Monday, October 27, 2008

Brainy Burgh

An opinion piece in the New York Times is making the Burghophile rounds. At issue is the open disdain the GOP is showing towards the brainiest cities of America, where Obama has a commanding lead in the polls. Apparently, Pittsburgh is not located in Sarah Palin's real America:

Two years ago, a list of the nation’s brainiest cities was put together from Census Bureau reports — that is, cities with the highest percentage of college graduates, which is not the same as smart, of course.

These are vibrant, prosperous places where a knowledge economy and cool things to do after hours attract people from all over the country. Among the top 10, only two of those metro areas — Raleigh, N.C., and Lexington, Ky. — voted Republican in the 2004 presidential election.

This year, all 10 are likely to go Democratic. What’s more, with Colorado, New Hampshire and Virginia now trending blue, Republicans stand to lose the nation’s 10 best-educated states as well.

It would be easy to say these places are not the real America, in the peculiar us-and-them parlance of Sarah Palin. It’s easy to say because Republicans have been insinuating for years now that some of the brightest, most productive communities in the United States are fake American — a tactic that dates to Newt Gingrich’s reign in the capitol.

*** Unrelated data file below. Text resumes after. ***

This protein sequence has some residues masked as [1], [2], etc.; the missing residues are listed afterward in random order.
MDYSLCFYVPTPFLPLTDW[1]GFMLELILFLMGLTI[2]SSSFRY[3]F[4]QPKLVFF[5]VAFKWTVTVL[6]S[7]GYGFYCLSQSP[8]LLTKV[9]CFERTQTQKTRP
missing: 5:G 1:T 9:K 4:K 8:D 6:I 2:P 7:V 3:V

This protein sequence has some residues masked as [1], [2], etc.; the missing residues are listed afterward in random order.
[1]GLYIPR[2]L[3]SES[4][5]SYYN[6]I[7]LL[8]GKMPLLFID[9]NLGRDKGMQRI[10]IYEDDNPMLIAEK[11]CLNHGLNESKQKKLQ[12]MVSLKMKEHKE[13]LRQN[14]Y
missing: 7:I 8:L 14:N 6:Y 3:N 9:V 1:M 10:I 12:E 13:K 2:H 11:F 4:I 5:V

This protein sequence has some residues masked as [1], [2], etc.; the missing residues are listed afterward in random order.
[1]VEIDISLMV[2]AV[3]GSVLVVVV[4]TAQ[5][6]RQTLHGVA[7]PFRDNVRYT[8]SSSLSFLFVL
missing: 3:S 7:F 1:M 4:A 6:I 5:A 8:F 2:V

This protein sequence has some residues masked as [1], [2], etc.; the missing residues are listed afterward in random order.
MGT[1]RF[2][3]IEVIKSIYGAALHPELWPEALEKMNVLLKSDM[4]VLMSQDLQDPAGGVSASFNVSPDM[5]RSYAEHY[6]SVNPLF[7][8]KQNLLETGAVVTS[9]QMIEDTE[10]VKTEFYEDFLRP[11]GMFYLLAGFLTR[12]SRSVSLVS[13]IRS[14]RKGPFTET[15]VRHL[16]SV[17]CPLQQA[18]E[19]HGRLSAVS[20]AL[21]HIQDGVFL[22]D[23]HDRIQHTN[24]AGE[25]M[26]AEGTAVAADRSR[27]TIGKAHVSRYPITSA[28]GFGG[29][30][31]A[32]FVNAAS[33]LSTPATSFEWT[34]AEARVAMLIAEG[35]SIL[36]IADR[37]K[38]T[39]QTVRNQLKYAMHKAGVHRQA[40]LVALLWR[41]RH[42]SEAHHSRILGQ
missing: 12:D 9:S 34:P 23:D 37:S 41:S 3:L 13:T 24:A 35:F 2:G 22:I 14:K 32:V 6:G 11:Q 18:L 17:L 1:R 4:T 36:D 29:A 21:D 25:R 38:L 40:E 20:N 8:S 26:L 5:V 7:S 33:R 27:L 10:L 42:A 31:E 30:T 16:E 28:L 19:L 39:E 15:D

Brainy cities have low divorce rates, low crime, high job creation, ethnic diversity and creative capitalism. They’re places like Pittsburgh, with its top-notch universities; Albuquerque, with its surging Latino middle class; and Denver, with its outdoor-loving young people. They grow good people in the smart cities.

Champions of Pittsburgh adore such platitudes and the city craves the positive press. But I'm almost certain that Pittsburgh is not listed in the top 10 brainiest cities in the United States. The rankings I've seen usually put Seattle on top with Pittsburgh chiming in around 20th place. As for "high job creation, ethnic diversity and creative capitalism," even the biggest booster would admit that there is a lot of catching up to do.

Perhaps I haven't unearthed the brainy city list the author references. I have read something that might explain why Pittsburgh merits mention along side of such illustrious company. Pittsburgh is a college city with second greatest percentage of residents enrolled in undergraduate or graduate school. In that regard, only Providence, RI is "brainier." Pittsburgh is better than Boston, Austin, and even Seattle.

Pittsburgh is a smart city, which would likely surprise even the people who live there.

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